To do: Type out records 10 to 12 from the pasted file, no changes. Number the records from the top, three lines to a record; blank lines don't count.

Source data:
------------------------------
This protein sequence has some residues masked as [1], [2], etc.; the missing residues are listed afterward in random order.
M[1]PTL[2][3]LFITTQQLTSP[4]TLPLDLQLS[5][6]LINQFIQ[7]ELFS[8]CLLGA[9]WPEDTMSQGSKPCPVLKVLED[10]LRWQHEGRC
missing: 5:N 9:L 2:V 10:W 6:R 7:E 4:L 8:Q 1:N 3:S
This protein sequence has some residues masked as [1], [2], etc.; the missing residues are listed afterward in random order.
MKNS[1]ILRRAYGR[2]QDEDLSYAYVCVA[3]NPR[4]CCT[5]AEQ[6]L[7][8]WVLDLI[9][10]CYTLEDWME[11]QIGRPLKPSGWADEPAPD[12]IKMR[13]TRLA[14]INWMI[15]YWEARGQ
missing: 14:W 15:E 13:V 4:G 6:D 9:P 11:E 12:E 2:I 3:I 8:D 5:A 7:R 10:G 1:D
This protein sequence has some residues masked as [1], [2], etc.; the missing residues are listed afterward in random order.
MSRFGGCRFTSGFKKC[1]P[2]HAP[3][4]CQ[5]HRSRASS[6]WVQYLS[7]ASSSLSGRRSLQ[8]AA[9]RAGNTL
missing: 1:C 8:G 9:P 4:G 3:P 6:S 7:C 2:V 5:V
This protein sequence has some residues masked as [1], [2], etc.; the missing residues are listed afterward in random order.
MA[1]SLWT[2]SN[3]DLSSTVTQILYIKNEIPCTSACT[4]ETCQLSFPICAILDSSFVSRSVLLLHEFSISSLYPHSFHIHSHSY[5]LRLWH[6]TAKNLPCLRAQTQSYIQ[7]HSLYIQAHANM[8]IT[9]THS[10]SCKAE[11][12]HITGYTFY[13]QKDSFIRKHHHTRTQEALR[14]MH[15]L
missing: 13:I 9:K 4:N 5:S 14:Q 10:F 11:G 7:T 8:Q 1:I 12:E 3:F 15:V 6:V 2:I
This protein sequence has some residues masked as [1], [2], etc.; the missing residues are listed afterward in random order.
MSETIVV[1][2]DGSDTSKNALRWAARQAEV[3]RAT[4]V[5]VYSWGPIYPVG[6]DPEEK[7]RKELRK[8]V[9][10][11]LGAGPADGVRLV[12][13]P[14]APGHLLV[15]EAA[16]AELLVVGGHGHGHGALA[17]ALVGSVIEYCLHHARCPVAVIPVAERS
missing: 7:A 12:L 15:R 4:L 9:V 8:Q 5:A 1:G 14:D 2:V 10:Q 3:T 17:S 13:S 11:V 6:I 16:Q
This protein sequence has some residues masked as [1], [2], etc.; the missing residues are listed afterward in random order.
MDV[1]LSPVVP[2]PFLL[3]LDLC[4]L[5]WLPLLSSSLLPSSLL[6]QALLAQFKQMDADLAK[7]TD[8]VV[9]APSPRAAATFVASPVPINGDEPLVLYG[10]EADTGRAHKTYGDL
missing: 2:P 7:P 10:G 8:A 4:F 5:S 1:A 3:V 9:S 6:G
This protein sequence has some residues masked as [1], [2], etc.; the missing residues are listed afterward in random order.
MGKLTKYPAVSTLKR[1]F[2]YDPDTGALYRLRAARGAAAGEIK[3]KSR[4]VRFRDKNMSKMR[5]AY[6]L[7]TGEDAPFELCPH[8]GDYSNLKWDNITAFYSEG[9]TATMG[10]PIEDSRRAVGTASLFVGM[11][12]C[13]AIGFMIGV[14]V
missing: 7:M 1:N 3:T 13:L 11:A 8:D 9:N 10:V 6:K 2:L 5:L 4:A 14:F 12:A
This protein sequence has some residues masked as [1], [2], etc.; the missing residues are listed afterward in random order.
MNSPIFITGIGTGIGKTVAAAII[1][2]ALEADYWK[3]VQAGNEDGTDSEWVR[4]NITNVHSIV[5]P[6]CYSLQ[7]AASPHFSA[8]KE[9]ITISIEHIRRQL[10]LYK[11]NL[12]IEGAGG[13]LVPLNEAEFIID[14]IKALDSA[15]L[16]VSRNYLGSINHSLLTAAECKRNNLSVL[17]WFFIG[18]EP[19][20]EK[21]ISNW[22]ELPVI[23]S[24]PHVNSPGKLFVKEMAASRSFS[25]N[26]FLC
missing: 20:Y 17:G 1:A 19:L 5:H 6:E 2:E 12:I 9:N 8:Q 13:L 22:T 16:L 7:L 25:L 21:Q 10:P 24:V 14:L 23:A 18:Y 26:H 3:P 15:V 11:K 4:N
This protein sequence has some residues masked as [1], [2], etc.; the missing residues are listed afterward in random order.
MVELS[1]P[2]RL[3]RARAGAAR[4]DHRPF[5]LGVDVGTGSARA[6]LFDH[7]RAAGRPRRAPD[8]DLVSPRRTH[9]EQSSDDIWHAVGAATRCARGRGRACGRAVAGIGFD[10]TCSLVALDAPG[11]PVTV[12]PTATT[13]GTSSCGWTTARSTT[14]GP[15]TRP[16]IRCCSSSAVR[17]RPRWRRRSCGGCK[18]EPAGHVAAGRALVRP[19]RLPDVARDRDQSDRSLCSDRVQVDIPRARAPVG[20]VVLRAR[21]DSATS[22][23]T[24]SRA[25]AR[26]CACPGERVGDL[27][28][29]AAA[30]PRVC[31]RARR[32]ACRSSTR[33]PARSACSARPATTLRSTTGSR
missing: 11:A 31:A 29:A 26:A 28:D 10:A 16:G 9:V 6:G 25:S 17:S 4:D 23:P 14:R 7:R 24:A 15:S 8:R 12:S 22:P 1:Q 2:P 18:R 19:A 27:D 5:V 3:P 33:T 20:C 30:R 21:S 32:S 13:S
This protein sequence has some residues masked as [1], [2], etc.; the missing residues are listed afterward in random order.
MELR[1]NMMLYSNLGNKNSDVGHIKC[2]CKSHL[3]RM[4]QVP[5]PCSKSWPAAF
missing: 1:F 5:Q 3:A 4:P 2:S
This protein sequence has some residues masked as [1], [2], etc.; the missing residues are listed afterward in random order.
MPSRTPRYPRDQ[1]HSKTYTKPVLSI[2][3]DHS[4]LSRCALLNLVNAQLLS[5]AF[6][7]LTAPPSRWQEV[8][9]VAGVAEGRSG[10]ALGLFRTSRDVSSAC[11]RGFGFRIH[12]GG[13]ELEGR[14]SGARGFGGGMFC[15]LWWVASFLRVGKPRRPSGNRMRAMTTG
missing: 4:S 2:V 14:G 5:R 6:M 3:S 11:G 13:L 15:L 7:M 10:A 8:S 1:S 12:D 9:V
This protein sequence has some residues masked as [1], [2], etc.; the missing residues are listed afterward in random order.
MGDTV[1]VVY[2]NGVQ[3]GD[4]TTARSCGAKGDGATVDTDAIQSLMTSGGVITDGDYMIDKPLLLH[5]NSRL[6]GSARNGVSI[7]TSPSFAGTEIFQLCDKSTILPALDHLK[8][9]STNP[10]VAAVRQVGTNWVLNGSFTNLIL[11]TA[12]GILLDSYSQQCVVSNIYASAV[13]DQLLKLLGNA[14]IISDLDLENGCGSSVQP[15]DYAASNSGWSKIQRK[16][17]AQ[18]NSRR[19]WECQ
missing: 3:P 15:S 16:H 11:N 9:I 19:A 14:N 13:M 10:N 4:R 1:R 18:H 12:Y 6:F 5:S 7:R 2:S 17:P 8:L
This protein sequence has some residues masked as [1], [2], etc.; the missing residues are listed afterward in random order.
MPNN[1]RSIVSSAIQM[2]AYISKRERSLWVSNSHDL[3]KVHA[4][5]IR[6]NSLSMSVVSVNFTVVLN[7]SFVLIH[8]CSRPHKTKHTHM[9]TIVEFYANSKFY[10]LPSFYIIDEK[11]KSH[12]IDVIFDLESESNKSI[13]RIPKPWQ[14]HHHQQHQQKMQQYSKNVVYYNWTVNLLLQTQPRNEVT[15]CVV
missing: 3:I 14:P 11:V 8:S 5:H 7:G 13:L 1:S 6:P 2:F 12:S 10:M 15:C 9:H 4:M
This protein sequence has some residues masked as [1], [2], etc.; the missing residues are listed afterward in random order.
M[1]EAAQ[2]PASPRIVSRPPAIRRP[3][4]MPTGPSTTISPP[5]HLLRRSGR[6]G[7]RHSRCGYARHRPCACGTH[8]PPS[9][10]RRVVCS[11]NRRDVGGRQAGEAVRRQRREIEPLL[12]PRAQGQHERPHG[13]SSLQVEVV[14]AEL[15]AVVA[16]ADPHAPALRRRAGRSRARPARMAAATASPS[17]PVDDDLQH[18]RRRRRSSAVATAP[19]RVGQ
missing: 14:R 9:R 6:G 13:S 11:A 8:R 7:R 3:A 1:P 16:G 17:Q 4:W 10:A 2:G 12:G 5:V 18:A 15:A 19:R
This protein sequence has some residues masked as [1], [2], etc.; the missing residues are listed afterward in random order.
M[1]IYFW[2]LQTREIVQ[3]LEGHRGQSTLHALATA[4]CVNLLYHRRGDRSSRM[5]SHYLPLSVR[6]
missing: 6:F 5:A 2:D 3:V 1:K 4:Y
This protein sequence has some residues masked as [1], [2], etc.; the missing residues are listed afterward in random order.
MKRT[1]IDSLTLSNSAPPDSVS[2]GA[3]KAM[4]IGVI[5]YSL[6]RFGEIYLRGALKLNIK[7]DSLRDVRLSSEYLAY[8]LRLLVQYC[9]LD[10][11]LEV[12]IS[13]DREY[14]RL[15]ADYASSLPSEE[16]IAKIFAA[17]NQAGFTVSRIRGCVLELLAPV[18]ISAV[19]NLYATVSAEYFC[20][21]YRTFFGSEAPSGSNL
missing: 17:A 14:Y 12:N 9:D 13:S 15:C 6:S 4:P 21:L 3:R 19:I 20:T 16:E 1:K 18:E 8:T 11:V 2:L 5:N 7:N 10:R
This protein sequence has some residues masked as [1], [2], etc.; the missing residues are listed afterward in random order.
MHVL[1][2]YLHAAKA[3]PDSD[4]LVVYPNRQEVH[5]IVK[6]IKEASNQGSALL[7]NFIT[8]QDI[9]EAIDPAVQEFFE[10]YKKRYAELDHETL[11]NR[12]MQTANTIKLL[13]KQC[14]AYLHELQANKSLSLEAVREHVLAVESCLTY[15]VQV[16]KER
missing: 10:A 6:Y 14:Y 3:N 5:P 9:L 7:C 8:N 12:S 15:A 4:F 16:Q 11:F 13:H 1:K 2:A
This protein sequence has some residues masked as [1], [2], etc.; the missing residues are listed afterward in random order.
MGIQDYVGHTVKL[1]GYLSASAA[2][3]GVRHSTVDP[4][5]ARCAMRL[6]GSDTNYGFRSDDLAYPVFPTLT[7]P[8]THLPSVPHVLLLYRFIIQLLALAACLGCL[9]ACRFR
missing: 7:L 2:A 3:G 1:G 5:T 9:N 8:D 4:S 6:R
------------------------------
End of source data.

This protein sequence has some residues masked as [1], [2], etc.; the missing residues are listed afterward in random order.
MELR[1]NMMLYSNLGNKNSDVGHIKC[2]CKSHL[3]RM[4]QVP[5]PCSKSWPAAF
missing: 1:F 5:Q 3:A 4:P 2:S
This protein sequence has some residues masked as [1], [2], etc.; the missing residues are listed afterward in random order.
MPSRTPRYPRDQ[1]HSKTYTKPVLSI[2][3]DHS[4]LSRCALLNLVNAQLLS[5]AF[6][7]LTAPPSRWQEV[8][9]VAGVAEGRSG[10]ALGLFRTSRDVSSAC[11]RGFGFRIH[12]GG[13]ELEGR[14]SGARGFGGGMFC[15]LWWVASFLRVGKPRRPSGNRMRAMTTG
missing: 4:S 2:V 14:G 5:R 6:M 3:S 11:G 13:L 15:L 7:M 10:A 8:S 1:S 12:D 9:V
This protein sequence has some residues masked as [1], [2], etc.; the missing residues are listed afterward in random order.
MGDTV[1]VVY[2]NGVQ[3]GD[4]TTARSCGAKGDGATVDTDAIQSLMTSGGVITDGDYMIDKPLLLH[5]NSRL[6]GSARNGVSI[7]TSPSFAGTEIFQLCDKSTILPALDHLK[8][9]STNP[10]VAAVRQVGTNWVLNGSFTNLIL[11]TA[12]GILLDSYSQQCVVSNIYASAV[13]DQLLKLLGNA[14]IISDLDLENGCGSSVQP[15]DYAASNSGWSKIQRK[16][17]AQ[18]NSRR[19]WECQ
missing: 3:P 15:S 16:H 11:N 9:I 19:A 14:N 13:M 10:N 4:R 1:R 18:H 12:Y 6:F 5:S 7:R 2:S 17:P 8:L